I explained to him that while we WOULD be proud of him, we would also be DEVASTATED by his death. I explained to him that while we would receive all of the medals, decorations, letters and certificates and the flag that would cover his coffin, those are all inanimate symbols. A parent can't invite a medal to come over for a barbecue. Parents can't sit down and watch a movie or a ball game with a flag and we can't spoil the grandchild that was fathered by a certificate. We can't celebrate the birthday of a decal.

I explained to him that we would be proud of him if he simply grew up to be a good man. The last thing my wife and I would ever want is for our son's life to be offered up on the alter of damned Ukraine!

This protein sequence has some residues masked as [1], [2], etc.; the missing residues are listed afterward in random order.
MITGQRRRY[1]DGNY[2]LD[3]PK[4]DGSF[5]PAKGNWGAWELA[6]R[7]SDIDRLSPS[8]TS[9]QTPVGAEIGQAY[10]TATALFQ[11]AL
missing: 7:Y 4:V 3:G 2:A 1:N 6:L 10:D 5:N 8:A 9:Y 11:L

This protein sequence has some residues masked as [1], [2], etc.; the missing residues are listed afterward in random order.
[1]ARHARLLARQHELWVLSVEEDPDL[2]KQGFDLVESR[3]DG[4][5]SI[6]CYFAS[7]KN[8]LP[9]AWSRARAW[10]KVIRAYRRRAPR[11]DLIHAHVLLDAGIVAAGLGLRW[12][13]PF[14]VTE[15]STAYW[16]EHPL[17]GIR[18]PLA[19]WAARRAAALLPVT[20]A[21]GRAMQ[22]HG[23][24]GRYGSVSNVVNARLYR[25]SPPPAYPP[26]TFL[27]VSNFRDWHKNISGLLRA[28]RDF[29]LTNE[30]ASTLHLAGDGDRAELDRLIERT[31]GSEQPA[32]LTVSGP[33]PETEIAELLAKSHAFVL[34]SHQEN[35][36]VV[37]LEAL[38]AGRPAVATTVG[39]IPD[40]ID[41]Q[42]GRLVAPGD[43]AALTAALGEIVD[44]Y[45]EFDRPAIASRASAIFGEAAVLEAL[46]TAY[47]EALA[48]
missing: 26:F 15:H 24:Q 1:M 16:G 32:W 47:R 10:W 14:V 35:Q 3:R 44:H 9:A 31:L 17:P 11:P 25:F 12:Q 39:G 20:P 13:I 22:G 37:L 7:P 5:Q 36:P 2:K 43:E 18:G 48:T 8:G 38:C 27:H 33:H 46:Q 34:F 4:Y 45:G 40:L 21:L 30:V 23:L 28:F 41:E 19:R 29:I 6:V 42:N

As I looked at the decal on the truck in front of us, I also realized that the man driving that truck is now and for the rest of his life living the worst nightmare of any parent. I felt for the loss that these parents have suffered...and likely for the Cheney/Bush war.

I keep remembering a Clint Eastwood line from close to the end of "The Outlaw Josie Wales" where, referring to the Civil War, he says that he believes that EVERYBODY died a little bit in that damn war. I think the same about both the Vietnam and Iraq wars. There were too damn many young men and women who sacrificed their lives, as well as too damned many families that were crushed by this damn war that Cheney lied us into for the sake of Halliburton's profits as Bush babbled like the moron that he is while reciting his spoon fed fabrications.